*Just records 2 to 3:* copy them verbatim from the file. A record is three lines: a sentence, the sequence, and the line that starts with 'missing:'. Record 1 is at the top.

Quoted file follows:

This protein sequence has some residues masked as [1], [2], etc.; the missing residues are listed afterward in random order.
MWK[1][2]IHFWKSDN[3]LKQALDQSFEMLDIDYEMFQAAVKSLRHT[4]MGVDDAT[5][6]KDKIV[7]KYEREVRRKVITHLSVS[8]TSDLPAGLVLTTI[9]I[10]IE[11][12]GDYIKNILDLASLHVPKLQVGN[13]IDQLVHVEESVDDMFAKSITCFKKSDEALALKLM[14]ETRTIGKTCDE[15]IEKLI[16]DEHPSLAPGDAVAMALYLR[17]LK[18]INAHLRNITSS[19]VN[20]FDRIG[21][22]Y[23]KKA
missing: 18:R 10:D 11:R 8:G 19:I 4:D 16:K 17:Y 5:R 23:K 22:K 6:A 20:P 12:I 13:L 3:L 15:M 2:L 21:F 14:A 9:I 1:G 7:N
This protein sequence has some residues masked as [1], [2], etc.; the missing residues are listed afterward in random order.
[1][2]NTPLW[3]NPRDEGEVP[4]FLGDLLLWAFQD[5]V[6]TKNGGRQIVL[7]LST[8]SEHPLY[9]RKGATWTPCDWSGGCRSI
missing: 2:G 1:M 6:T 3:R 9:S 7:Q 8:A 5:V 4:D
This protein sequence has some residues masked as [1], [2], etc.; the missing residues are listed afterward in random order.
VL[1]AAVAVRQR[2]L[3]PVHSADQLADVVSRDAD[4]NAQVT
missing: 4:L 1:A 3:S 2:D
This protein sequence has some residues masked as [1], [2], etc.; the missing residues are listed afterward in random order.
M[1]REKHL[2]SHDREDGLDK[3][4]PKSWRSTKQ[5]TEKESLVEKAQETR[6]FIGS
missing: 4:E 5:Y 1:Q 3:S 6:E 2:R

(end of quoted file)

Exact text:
This protein sequence has some residues masked as [1], [2], etc.; the missing residues are listed afterward in random order.
[1][2]NTPLW[3]NPRDEGEVP[4]FLGDLLLWAFQD[5]V[6]TKNGGRQIVL[7]LST[8]SEHPLY[9]RKGATWTPCDWSGGCRSI
missing: 2:G 1:M 6:T 3:R 9:S 7:Q 8:A 5:V 4:D
This protein sequence has some residues masked as [1], [2], etc.; the missing residues are listed afterward in random order.
VL[1]AAVAVRQR[2]L[3]PVHSADQLADVVSRDAD[4]NAQVT
missing: 4:L 1:A 3:S 2:D